Header image

Hard wired: European cybersecurity M&A breaks out

The criminals are getting the upper hand online. From the Colonial Pipeline hack to the Irish healthcare system breach, cyberattacks are proliferating worldwide and companies are spending big to make the problem go away. According to cybersecurity specialists Momentum Cyber, global information security expenditure in 2021 is expected to reach US$150 billion, up 12.4% on 2020.

Seizing on this unprecedented demand, cybersecurity firms are scaling up. Last month, NortonLifeLock minted a record-breaking €6.6 billion acquisition of Czech-based cybersecurity firm Avast, which is likely to be the first of many such deals in Europe.

Avast’s takeover is the largest European cybersecurity deal on record, according to Dealogic, ahead of the €5.4 billion acquisition of Gemalto by Thales four years ago.

By the numbers

There have been 44 European cybersecurity deals so far this year, with €7.4 billion invested. This means that, in value terms, 2021 is already in uncharted territory and will also likely top last year's notably high deal count.

Even in the first year of the pandemic, there were 57 cyber-related transactions in Europe in 2020. Small wonder: the mass exodus to homeworking and the need to keep remote computers safe and secure ensured that cyber firms were kept busy, lifting revenues and prompting tie-ups.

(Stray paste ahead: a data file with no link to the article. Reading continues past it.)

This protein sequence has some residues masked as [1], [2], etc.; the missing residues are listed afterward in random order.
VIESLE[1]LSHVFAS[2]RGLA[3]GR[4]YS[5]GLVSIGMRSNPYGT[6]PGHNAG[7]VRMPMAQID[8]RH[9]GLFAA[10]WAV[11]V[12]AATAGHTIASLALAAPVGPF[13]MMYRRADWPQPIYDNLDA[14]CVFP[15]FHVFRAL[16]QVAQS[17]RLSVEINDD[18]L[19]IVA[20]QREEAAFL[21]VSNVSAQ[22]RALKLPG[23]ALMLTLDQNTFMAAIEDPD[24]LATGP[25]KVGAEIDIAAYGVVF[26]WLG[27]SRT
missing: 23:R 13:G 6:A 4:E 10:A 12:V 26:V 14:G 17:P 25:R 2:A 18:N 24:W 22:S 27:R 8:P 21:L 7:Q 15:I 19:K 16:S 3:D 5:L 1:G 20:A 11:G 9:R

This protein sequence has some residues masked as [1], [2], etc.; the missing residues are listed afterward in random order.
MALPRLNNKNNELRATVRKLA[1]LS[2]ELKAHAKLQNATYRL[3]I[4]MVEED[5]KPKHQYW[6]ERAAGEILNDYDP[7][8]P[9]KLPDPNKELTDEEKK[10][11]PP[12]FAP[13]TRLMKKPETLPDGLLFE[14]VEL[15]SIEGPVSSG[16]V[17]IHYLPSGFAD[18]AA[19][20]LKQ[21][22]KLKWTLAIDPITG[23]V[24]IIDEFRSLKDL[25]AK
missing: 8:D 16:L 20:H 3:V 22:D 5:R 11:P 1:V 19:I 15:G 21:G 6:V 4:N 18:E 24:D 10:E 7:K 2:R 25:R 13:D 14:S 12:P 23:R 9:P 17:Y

Private equity is paying for a piece

Naturally, financial sponsors want a piece of the action and are dumping billions into the space, on both sides of the pond—especially Thoma Bravo. Last April, the PE firm poached cybersecurity and compliance firm Proofpoint off the Nasdaq for US$11 billion. In December 2019, the firm ponied up US$3.9 billion for Sophos in the UK, a neck-bracing EV-to-unlevered-free-cash-flow multiple of 31x.

Dealogic intel shows that, last month, Thoma Bravo was one of a handful of names circling London-listed digital identity specialist GB Group. Other private equity firms interested in the business include HgCapital and Francisco Partners.

The uptake of connected devices means that companies like GB Group have an even brighter future than garden-variety ransomware and IT security firms. By one estimate, the global consumer identity and access management market will grow 18.5% this year, to US$23 billion.

Given the ample headroom for future growth, financial sponsors and corporates alike will have to dig deep for these assets. In cyberspace, multiples look likely to skyrocket.